An Introduction to Richard Thompson
Three albums that capture the English singer/songwriter at his best
Photo by Tom Beygrowicz
Richard Thompson is something of a legend, but one often observed in the abstract. He’s a name a lot of people have heard, whether or not they’ve actually heard his music. His catalog is widely acclaimed, and his 1991 song “1952 Vincent Black Lightning” was included in Time magazine’s “All-Time 100 Songs.” There’s even a scene in Nick Hornby’s novel High Fidelity in which the music-obsessed, socially awkward Dick mansplains to his new girlfriend why Richard Thompson is the greatest guitarist of all time, further reinforcing a comically stuffy old rock-critic trope.
That’s not really fair to Thompson, though. Indeed, he’s been a favorite of an overwhelmingly white, male rock critic cognoscenti. But the acclaim is also entirely warranted. He’s a brilliant guitarist, a witty and articulate lyricist and storyteller, and a frequent innovator. And while there’s often a darkness to his songwriting that puts him out of the realm of mainstream popular music, he has a sense of humor and fun about his music that’s downright infectious. Back in 2002 he released an album titled 1000 Years of Popular Music, in which he tackled everything from medieval ballads to Britney Spears. And onstage, he’s prone to crack jokes, take the occasional random audience request and, somehow, manage to remember hundreds of songs he’s recorded throughout his 50-year career.
Still, Thompson’s catalog is massive—between his solo work, his ’60s-era band Fairport Convention, and recordings with ex-wife Linda—and getting into his music can be a little intimidating. So while this is by no means anywhere near an exhaustive list, it’s a recommended starter’s guide for those interested in inviting Richard Thompson into their headphones.
Liege and Lief (Fairport Convention): Thompson has often been wildly successful when paired with a female vocal foil, perhaps the most famous of whom was Sandy Denny in the English folk-rock group Fairport Convention. Denny later famously appeared on the epic, folky Led Zeppelin song “The Battle of Evermore,” but her powerful and raspy voice helped to drive the signature sound of Fairport Convention’s records in the ’60s and ’70s. Thompson’s guitar playing was the other major part of that equation, merging influences from English folk music, blues, and rock ’n’ roll into something that sounds like the most badass Renaissance faire you’ve ever been to.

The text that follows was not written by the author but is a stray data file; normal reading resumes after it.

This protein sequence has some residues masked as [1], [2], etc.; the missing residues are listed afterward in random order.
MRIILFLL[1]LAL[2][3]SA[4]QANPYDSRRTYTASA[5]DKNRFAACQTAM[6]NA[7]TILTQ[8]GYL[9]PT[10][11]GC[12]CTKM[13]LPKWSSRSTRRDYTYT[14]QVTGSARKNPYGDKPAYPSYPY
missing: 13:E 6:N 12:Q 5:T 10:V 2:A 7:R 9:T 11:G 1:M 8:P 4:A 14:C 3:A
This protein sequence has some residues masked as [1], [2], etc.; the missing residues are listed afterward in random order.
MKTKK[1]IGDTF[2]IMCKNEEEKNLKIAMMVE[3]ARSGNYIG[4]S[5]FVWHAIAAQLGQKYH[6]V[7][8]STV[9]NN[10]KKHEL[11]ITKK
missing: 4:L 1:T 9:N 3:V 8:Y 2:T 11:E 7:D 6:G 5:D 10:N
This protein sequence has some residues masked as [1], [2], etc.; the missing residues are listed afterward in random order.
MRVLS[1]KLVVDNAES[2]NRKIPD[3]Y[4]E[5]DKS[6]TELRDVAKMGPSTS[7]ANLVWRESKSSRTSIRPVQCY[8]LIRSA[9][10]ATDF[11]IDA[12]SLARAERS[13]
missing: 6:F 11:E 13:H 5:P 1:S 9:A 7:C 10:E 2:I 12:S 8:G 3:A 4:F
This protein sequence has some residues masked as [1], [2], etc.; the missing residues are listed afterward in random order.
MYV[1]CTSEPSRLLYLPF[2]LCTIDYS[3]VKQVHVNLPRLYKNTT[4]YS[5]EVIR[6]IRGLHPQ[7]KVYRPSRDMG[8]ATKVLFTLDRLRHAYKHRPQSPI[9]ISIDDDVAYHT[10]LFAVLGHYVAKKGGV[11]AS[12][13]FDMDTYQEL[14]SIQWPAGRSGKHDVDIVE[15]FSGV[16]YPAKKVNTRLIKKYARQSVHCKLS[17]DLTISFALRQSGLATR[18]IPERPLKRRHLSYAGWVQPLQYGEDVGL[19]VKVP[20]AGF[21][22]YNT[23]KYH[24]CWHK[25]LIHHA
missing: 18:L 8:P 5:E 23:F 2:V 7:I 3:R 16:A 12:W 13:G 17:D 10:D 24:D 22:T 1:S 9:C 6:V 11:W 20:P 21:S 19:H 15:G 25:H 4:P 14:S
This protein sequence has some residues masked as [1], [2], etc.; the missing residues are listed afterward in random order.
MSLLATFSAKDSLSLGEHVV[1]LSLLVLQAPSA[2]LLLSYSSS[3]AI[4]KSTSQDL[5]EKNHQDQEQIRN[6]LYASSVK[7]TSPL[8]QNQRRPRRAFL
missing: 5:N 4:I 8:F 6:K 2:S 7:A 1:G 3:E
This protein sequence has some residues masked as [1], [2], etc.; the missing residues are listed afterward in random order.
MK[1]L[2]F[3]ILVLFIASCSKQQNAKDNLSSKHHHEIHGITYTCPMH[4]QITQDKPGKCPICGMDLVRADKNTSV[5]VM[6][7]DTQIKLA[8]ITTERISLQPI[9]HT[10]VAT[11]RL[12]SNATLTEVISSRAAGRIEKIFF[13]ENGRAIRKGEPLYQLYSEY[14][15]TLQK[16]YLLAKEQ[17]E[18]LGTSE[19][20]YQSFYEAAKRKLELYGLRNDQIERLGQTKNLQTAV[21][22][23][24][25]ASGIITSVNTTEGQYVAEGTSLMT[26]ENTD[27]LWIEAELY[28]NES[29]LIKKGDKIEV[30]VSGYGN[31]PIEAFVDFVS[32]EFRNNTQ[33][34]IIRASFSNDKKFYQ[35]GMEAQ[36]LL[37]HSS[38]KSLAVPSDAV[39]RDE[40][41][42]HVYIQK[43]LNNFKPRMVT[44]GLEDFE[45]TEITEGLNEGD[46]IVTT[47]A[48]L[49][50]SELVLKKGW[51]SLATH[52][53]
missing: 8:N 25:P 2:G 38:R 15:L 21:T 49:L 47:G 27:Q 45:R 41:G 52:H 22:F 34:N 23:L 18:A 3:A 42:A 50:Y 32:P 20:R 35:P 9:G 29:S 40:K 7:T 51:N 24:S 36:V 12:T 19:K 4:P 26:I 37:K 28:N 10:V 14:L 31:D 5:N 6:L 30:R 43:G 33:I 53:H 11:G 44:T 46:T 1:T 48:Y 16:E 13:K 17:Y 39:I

Shoot Out the Lights (Richard and Linda Thompson): Richard had another significant songwriting and performing partner in his wife Linda in the ’70s and early ’80s, though their best album happened to coincide with the end of their marriage. As such, this is essentially a breakup album, one less salacious than Fleetwood Mac’s Rumours, perhaps, but just as strong a set of songs, the most affecting and stunning of which is “Wall of Death,” which was later covered by R.E.M.
Rumor and Sigh: More than two decades after first debuting in the English folk-rock scene, Thompson released a string of outstanding solo records in the ’90s, beginning with this, a diverse and complex set of songs that reveal just how versatile a songwriter he is. There are rock anthems (“Read About Love”), slow burners (“I Misunderstood”) and an intricate English folk ballad about a motorcycle-riding rebel who died young (the aforementioned “1952 Vincent Black Lightning”). There really aren’t any bad albums in his discography, but Rumor and Sigh began a lengthy hot streak that hasn’t let up since.
Other recommended shows this week:
Kris Kristofferson and the Strangers (January 22, Balboa Theatre): It doesn’t quite look right on paper to say that Kris Kristofferson is underrated. He’s written a long list of incredible songs, including “Me and Bobby McGee” and “Sunday Mornin’ Comin’ Down,” and was a member of the Highwaymen along with Waylon Jennings, Willie Nelson and Johnny Cash. That said, his influence on outlaw country can’t be overstated, and while none of his albums have gone platinum (which just seems wrong to me), his catalog is just littered with classics.
Peter Murphy and David J (January 24, Observatory North Park): UK band Bauhaus, along with the Cure and Siouxsie and the Banshees, are synonymous with goth. And this year, goth is officially in its forties. Bauhaus released their debut single, the campy, spooky nine-minute dirge “Bela Lugosi’s Dead,” 40 years ago, and founding members Peter Murphy and David J are (halfway, I suppose) resurrecting their old band to perform classics from their late ’70s and early ’80s catalog, including the entirety of 1980’s In the Flat Field. Goth is alive—or, if you prefer, undead.
Bill Frisell (January 23, Price Center East Ballroom, UCSD): Bill Frisell is the kind of artist whose music a lot of people will have heard without actually knowing it. The prolific jazz guitarist has collaborated with everyone from R&B legend Allen Toussaint to Paul Simon, and music database Discogs credits him on a staggering 400 recordings. As a bandleader, however, he’s recently taken on the TV and film score canon, and his band will be performing their own unique interpretations of selections such as “Speak Softly, Love” (the theme from The Godfather) and “Moon River.”